The long-term goal of our laboratory is to understand how specific protein kinase signaling pathways and phosphoserine/threonine-binding domains regulate cell cycle progression and the response to DNA damage. In response to genotoxic stress, cells activate two canonical protein kinase pathways, the ATR-Chk1 pathway, and the ATM-Chk2 pathway. We recently identified a third DNA damage response pathway mediated by p38MAPK and MAPKAP Kinase-2 (MK2) that is absolutely essential for p53-defective tumor cells to survive after DNA damage. Importantly, this pathway is largely dispensable in cells with intact p53 function, making it an ideal target for specifically impairing the DNA damage response in cancer cells. Furthermore, unlike the ATR-Chk1 and ATM-Chk2 pathways that are dedicated to responding solely to signals from DNA damage per se, the p38 MAPK-MK2 pathway is a much more global stress-response pathway that can also be activated by other types of cellular stress, and plays a critical role in cytokine production during inflammation and tumorigenesis Thus, we believe that the p38MAPK-MK2 pathway plays a particularly novel role during oncogenic and genotoxic stress by integrating DNA damage response pathways within tumor cells with inflammation and cytokine signaling in the adjacent tumor microenvironment. In this proposal we define the role of MK2 in both tumor development and therapeutic response using novel conditional knock-out mouse models, identify the molecular mechanism by which MK2 regulates the G1/S checkpoint, and define its role in post-transcriptional regulation of gene expression through phosphorylation of RNA-binding proteins, which we then explore through a structural and mechanistic approach. Finally, we identify new MK2, Chk1 and Chk2 substrates involved in cell cycle control and DNA damage responses. Data emerging from the proposed experiments should (1) substantially enhance our understanding of the roles of tumor- and stromal derived MK2 in cancer development and progression, (2) expand our knowledge of signaling pathways that control environmental risk for cancer, and (3) identify and validate new molecular targets against which both cancer prevention strategies and anti-cancer therapies can be designed, including MK2 itself and RNA-binding proteins.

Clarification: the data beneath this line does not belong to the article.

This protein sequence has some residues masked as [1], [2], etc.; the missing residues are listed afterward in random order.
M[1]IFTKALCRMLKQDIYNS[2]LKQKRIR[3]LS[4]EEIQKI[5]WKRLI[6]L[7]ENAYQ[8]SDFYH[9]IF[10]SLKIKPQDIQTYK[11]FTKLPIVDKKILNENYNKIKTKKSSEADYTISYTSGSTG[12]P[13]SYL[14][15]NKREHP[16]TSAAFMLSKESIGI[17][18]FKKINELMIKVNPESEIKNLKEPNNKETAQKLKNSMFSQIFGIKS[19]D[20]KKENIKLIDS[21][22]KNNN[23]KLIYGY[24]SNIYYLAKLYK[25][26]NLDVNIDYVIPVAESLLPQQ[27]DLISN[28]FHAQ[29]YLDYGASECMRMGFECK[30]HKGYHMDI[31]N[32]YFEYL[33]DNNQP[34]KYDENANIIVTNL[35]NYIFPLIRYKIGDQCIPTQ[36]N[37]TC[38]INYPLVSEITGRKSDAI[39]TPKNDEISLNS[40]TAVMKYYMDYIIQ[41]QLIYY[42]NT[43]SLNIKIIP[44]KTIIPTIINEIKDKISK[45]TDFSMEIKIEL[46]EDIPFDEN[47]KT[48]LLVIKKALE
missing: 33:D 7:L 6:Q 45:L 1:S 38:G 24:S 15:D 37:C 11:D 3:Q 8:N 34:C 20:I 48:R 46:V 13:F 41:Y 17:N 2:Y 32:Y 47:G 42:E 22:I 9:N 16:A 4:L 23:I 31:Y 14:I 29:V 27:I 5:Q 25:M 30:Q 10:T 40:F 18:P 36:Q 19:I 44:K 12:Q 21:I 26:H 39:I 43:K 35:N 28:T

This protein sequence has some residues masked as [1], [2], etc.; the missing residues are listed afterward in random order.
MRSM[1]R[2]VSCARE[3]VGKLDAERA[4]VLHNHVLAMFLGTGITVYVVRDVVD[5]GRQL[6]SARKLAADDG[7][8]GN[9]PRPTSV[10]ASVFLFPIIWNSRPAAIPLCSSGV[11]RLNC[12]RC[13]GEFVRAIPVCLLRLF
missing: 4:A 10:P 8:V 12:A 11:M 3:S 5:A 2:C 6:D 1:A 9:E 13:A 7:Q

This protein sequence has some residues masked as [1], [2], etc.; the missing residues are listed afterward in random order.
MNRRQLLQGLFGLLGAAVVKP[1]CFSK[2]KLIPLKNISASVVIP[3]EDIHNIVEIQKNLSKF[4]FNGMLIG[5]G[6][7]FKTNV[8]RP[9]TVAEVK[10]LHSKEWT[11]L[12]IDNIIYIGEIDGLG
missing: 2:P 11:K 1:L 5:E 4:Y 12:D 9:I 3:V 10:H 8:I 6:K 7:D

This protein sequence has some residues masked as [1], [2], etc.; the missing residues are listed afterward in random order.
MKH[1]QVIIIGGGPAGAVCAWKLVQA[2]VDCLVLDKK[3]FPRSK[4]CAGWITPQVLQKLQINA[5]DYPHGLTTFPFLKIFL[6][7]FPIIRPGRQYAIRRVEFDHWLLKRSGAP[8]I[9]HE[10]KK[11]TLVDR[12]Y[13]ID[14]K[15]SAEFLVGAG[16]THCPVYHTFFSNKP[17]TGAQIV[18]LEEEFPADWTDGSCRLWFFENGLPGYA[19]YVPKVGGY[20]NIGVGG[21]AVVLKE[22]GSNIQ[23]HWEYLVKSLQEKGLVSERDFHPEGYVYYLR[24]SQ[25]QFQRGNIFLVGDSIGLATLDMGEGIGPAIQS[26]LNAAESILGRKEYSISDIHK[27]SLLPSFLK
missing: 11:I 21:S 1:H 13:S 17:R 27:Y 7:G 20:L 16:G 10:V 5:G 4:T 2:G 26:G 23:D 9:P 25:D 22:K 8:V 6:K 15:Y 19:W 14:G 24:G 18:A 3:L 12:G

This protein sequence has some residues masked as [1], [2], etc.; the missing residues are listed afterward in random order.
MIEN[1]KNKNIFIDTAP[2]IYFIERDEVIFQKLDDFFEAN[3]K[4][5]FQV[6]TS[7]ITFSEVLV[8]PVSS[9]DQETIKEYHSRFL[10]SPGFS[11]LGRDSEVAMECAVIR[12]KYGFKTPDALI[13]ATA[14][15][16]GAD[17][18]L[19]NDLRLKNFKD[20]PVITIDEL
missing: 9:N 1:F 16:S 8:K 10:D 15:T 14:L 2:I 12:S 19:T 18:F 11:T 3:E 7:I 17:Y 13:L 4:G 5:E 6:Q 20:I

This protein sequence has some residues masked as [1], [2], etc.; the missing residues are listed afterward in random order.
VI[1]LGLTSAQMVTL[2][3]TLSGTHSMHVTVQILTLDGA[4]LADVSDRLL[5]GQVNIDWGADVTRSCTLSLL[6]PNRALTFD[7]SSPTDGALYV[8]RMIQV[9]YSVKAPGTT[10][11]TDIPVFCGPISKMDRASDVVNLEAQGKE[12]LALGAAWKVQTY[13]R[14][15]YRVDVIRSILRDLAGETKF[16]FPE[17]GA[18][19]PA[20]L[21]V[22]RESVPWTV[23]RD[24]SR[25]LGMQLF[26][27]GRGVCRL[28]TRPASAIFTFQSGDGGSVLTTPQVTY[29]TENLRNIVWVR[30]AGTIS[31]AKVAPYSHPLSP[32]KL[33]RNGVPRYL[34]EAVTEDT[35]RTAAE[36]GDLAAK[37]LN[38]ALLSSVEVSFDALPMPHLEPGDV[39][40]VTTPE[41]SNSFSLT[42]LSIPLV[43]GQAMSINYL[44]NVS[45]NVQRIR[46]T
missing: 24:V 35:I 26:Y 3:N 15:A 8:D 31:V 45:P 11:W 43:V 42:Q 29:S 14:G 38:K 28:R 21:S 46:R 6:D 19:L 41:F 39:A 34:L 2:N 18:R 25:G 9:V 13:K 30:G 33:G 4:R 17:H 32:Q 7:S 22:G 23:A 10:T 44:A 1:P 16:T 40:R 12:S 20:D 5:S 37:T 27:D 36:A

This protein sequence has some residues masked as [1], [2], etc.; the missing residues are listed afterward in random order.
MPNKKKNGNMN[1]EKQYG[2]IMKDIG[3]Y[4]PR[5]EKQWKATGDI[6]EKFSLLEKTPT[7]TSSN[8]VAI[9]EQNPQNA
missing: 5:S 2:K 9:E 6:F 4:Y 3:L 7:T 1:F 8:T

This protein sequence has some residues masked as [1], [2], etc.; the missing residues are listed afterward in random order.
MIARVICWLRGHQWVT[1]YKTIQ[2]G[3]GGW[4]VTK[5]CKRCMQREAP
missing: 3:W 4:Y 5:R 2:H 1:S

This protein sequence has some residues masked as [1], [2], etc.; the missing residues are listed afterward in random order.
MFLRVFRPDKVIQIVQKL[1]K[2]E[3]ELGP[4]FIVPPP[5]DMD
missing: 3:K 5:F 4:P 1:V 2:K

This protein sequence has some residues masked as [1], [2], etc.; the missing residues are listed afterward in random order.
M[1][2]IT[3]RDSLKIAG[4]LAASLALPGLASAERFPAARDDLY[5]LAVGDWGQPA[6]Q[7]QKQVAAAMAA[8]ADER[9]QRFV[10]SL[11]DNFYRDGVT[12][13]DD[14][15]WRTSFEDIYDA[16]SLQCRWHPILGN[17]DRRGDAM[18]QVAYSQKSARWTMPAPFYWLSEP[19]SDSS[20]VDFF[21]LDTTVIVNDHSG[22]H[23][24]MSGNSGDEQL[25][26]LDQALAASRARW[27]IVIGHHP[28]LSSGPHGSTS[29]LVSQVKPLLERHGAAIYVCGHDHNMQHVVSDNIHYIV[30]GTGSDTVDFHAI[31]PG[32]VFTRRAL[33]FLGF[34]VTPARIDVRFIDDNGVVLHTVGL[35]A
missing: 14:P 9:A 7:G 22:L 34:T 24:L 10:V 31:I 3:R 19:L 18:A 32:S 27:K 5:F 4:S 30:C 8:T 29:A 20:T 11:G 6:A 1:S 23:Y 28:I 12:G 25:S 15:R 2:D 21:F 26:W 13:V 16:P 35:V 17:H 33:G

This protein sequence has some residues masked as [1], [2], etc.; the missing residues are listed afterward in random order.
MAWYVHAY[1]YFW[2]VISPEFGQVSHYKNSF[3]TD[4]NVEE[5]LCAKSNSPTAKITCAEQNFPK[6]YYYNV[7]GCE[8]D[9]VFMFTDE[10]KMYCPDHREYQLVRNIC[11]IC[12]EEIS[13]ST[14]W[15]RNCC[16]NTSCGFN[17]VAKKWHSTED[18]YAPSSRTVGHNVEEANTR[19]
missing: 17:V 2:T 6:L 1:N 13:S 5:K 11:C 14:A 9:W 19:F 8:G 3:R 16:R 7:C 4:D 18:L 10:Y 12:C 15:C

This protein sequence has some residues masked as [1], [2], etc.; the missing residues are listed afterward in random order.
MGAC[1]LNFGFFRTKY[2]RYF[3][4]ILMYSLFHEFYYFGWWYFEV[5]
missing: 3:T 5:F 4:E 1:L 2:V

Human tumors frequently develop in the setting of inflammation, and contain mutations that affect their response to DNA damage. Defects in how tumor cells respond to DNA damage not only underlie cancer development, but also explain why tumors are killed by chemotherapy and radiation treatment. We believe that the protein kinase MK2 functions as a lynchpin at the crossroads of inflammation and cancer, and that therapeutic targeting of this molecule will both reduce the incidence of tumor formation in response to environmental/inflammatory stimuli, and dramatically enhance the ability of tumor cells to be killed by conventional anti-cancer agents.
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